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Cooking For The Future

Cooking for the Future

Japanese fare is on the menu at the Courtyard Café in Northeast Portland.

Young chefs in white coats and black aprons hustle around the large commercial kitchen. At a stainless-steel table, there’s one slicing beef for skewers while another chops garlic. Opposite him, another cook minces scallions to put in pot stickers. Around the corner, three others are prepping ingredients for sushi, scraping seeds out of sliced cucumbers and scrambling eggs on the stove while waiting for the rice to finish steaming.

Tonight’s chefs are part of Multnomah County’s Culinary Arts Youth Program, a yearlong class offered to youth ages 14 to 18 who’ve landed in the criminal justice system.

“They could be in foster care, or they’ve committed some crime, but they’re not currently incarcerated,” says Kim Pidcoke, culinary arts instructor. “This is an entirely voluntary program, so they are choosing to be here.”

Dan Sadowsky/OPB

Classes are held from 4-7 p.m. Thursdays and Fridays during the school year in the commercial kitchen of the Donald E. Long Juvenile Justice Complex.

It’s based on the Prostart Program, a high-school course developed by the National Restaurant Association. Students can translate hours into credits toward their high school diploma or to Mount Hood Community College’s Hospitality and Tourism Program.

“We focus a lot on practical skills,” says Pidcoke, “so they are learning knife skills and basic sauces and kitchen techniques.”

At the start of a recent class, six students gather around a table in the café and practice their chopstick skills with bowls of steamed edamame as Pidcoke quizzes them on some of the Mediterranean food they cooked last week and goes over some of the staples of Japanese cuisine. She explains what they’ll be making and hands out recipes. Some of the students pair up, depending on the dish they’ll make, and they all head into the kitchen.

Each student is focused on their task. Rebekah, 17, makes sushi. This is her second year in the program. “I just wanted to be able to make different types of food that I wouldn’t be regularly able to do at my house,” she explains.

Dan Sadowsky/OPB

Last summer, she interned in the café, and forged relationships with some of the kitchen staff. “Once I started working in the kitchen, you can tell that they actually care about the kids that are here,” she says. “It’s just nice to have people care about you, and want to help.”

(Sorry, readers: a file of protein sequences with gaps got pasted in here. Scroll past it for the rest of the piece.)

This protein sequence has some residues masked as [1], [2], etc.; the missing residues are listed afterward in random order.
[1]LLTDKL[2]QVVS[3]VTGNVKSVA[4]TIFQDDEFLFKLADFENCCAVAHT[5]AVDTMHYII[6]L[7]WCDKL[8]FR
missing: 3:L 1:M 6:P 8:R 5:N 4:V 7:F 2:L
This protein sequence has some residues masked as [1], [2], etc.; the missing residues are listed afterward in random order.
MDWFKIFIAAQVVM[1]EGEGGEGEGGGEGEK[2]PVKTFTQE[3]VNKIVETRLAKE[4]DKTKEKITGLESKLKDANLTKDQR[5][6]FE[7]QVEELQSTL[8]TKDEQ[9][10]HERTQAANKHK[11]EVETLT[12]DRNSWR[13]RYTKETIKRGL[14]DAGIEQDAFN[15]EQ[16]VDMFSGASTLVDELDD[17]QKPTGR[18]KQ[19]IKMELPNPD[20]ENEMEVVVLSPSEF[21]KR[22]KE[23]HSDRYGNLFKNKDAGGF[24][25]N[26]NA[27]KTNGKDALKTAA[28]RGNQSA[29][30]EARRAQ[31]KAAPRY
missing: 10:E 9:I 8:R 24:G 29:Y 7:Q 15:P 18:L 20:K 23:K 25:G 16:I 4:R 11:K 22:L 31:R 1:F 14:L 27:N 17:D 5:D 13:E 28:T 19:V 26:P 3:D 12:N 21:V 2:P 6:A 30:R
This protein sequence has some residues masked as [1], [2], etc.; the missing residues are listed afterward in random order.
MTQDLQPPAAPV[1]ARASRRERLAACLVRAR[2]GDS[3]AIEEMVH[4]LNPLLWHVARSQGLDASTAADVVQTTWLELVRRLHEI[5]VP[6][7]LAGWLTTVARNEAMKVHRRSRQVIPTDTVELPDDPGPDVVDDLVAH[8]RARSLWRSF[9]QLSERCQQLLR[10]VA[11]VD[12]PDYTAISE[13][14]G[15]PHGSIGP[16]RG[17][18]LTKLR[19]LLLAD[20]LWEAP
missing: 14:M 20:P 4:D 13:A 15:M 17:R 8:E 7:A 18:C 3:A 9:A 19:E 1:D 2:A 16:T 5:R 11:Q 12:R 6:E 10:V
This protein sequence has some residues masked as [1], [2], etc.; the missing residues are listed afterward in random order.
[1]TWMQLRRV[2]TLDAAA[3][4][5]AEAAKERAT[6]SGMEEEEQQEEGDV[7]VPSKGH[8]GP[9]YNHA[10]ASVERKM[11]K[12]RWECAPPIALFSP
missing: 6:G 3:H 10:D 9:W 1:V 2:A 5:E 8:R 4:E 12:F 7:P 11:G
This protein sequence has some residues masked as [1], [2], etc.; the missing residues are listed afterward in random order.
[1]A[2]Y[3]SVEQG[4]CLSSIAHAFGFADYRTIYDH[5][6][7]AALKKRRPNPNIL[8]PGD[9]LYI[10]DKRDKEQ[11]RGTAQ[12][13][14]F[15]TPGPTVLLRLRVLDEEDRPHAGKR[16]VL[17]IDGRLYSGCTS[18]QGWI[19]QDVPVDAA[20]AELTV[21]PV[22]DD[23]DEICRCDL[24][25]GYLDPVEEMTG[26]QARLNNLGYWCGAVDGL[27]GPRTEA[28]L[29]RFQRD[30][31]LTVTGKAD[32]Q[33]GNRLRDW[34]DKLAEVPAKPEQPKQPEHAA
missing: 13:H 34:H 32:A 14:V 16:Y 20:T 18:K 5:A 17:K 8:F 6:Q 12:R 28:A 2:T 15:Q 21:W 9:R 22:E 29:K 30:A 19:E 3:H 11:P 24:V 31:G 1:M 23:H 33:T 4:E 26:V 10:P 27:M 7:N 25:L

Pidcoke arranges eight-week internships for motivated students, paid by the county, either in the café or at restaurants and food-services operations around town. Placements have included Two Tarts Bakery, Sina Baking and Ovations Food Services.

Last year, an internship at Noble Rot turned into a part-time job for one student — the first time that’s happened in the program’s five-year history, according to Pidcoke.

Kayo Lackey/OPB

“My goal is to get them job-ready so that they get used to arriving on time every time, and to have professional behavior,” says Pidcoke. “Even though they’re among teenagers, I want them to treat each other like this is an actual work site.”

At the end of class, the students finish their dishes, clean their stations and head into the café to taste their creations. Pidcoke asks each to explain what they made.

Rebekah says making her egg, cucumber and crab sushi was more difficult than she thought, adding, “I thought it’d be pretty easy, but — surprise! — you need to learn a technique to doing it.”

Rebekah hopes to score another summer internship in a kitchen somewhere. She says that she’s not sure she eventually wants a job in food service, but that she’s grown by being in the class.

“It’s definitely taught me how to work well with other people, how to work in a team setting, and getting along with different people,” she says. “Yeah, it’s helped me a lot.”

Juvenile justice cooking class cooking

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